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My orchid blooms! Gifted by Amy four years ago, carried from Madison last July.

Yesterday, Julia had two online class meeting and unfortunately we missed a third one. They were all set up the day before and if a student hadn’t checked where teachers usually post assignment, the student missed meetings.  These pre-class meet ups feel random but we in pre-schedule days.  It feels chaotic, hit or miss.  I want the schedule, the instruction book, some thing sure.  We are riding the waves like surfers and I happened to want to walk the well trod path.  Possibly paved.

At the beginning of the week, I cleared my google calendar. Julia glanced over at my computer and was appalled at what I was doing-wiping away school dismissal times, my HILR classes, her cello lessons, spring break travel plans, the school musical, etc. We needed a calming talk to ease her mind.  Then, I added new appointments, mostly on zoom, and there is no pattern. Not yet. Almost immediately there were conflicts—why does everyone, meaning 3 groups, want to schedule meetings at 1 p.m. on Thursdays? I need the calm talk right now.  We will miss appointments/classes/meetings.  And with gentle pushes forward and some long steady breaths, it will work out.

I bought a whole lot of groceries yesterday—food and a box of tin foil. I’ve plan a two week absence from the stores, 6 main dishes, each for two meals plus a little for the freezer.  I remain attentive to the full freezer.

Last week, we launched Julia’s art blog, trying to spread news of it to our many circles of friends, family, educators and therapist.  Julia wrote in invitation:

“Hi, I’m Julia.  I live in Newton, Massachusetts.  I go to Newton North High School and I love to draw.  Like everybody else these days, I am stuck at home—no school, no after school clubs, no cello lessons or church on Sunday.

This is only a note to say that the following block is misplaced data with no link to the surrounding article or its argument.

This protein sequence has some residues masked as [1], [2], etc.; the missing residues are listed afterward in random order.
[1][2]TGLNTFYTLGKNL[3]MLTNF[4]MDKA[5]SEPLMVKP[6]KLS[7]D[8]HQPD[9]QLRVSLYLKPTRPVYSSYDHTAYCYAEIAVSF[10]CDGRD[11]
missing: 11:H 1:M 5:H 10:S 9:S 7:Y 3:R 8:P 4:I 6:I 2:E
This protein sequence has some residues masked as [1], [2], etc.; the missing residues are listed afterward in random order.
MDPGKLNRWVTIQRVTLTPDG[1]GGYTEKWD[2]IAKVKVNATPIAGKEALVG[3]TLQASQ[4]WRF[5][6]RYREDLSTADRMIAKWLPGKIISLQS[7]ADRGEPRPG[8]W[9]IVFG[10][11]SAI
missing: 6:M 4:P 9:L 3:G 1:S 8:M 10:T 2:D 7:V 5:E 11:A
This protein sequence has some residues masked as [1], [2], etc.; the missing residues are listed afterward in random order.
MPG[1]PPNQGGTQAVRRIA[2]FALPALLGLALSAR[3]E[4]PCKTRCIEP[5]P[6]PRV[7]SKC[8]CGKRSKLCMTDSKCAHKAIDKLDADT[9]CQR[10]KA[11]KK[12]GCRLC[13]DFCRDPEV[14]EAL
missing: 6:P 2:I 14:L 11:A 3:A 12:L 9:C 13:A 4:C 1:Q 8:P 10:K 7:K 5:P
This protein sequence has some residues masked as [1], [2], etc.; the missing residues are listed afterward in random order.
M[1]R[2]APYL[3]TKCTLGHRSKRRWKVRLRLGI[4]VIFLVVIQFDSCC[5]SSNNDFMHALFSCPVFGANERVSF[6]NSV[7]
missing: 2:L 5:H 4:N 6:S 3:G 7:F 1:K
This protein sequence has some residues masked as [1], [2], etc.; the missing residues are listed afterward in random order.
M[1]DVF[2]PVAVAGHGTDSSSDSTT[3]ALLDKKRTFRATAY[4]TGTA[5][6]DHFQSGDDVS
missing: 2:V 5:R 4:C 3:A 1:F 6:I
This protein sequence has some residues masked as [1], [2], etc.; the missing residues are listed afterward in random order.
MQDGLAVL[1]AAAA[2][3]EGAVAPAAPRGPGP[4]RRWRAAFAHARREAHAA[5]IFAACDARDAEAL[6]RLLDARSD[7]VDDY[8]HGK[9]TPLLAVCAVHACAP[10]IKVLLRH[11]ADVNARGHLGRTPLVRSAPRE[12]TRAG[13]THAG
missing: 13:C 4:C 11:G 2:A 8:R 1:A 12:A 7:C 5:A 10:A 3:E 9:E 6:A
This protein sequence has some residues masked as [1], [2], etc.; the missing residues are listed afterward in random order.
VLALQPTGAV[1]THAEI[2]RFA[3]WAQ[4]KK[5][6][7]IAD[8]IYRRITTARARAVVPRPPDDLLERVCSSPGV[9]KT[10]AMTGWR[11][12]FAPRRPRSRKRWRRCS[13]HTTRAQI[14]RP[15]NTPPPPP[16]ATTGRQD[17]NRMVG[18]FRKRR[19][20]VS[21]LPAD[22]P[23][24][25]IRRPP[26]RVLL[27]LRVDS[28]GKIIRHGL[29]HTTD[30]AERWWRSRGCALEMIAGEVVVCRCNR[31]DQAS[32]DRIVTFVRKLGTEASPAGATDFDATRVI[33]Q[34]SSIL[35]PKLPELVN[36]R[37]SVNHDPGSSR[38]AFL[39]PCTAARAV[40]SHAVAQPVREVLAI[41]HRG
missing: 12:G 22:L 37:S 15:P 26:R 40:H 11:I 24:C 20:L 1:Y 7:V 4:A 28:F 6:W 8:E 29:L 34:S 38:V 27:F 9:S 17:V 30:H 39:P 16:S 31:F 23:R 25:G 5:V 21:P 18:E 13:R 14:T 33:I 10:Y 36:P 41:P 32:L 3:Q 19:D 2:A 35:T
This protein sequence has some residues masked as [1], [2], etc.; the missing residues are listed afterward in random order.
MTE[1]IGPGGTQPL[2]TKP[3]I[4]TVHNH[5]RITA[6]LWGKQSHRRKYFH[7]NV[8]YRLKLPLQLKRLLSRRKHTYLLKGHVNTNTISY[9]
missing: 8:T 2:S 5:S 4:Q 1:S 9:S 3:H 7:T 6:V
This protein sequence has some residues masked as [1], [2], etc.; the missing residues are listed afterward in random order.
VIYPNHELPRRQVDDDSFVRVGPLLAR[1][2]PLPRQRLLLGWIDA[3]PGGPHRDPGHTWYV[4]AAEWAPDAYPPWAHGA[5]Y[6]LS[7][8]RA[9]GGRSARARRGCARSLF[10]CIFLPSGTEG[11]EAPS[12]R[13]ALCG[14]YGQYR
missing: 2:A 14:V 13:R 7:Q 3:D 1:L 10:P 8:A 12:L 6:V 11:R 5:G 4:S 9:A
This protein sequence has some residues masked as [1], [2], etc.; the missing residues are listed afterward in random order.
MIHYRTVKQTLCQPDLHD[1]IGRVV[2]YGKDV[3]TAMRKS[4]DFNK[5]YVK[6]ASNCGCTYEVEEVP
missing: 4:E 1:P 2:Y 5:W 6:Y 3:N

“Every day I draw a picture about what I am doing at home.  I am starting a blog called Pencils, Crayons, Paints & Clay.  I am posting my pictures every day on my blog.

“I would like to post art that other kids are making on this blog. The only rule is that the art should be about what you are doing while you are stuck at home. I’ll post your art with your name and where you live. You can send a short bio and photo, and I’ll post that too. I am interested in getting art from kids of all ages and I would really like to post art by other kids with disabilities.  I am on the autism spectrum.

“Send pictures of your art with you name and where you live to me at julschanker@gmail.com.  Pencils, Crayons, Paints & Clay is at https://quarantineart.wordpress.com.”

Please visit Julia’s blog and share it with anyone who might like to be a part of this venture.  Like, comment and follow if you are so inclined. This is part of keeping her in touch with the world. 

Autism during isolation raises such a basket of conundrums.  Julia is very social and wants connection.  Unfortunately, she is pretty awful at sustained connections whether it be for the length of a conversation or a deep relationship.  Friends have to work hard to keep her as a friend.  And in this time when social connection is hard won, the work to keep her connected is deeply intense.  Julia is lucky to have a therapist, a mentor, and teachers to talk to.  We talk what seems like 24/7.  However, there is another side—Julia can be pretty much contained within herself.  If I let her, she would close into herself for most of the day.  These days it wouldn’t just be her art or toys, it would be long stretches on her ipad, examining anime inspired pictures on Pinterest or watching cosplay skits on Youtube. I think I would l loose the young woman who has been in training to look outward, even if it is on schedule and with prompting.  And yet, in this time of isolation is it fair to her and us to keep up the work of connection?  I do and to some extend, she does too, but I wonder how long it would take for her to revert to her more natural, isolated self?

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Facebook is fully of links and I get NYTimes’ alerts.  I rarely think of posting them here.  However, these two are special in very different ways.  What I learned when my husband got sick with the coronavirus,” by Jessica Lustig, tells a story I do not want to live through and of course, as a single mother, I think about. Chilling. And then this.  Frustrated, Italian mayors addressing their constituents.  Direct, to the point.  Who in the US could do this?  I love Italy!

Julia and I did a lot of academic work today, much more than I would like.  As a church friend said on a zoom call, I was hoping for more crafting and games, and she is occupied with serious work.  

And I am once again ready for the pillow and a purring cat.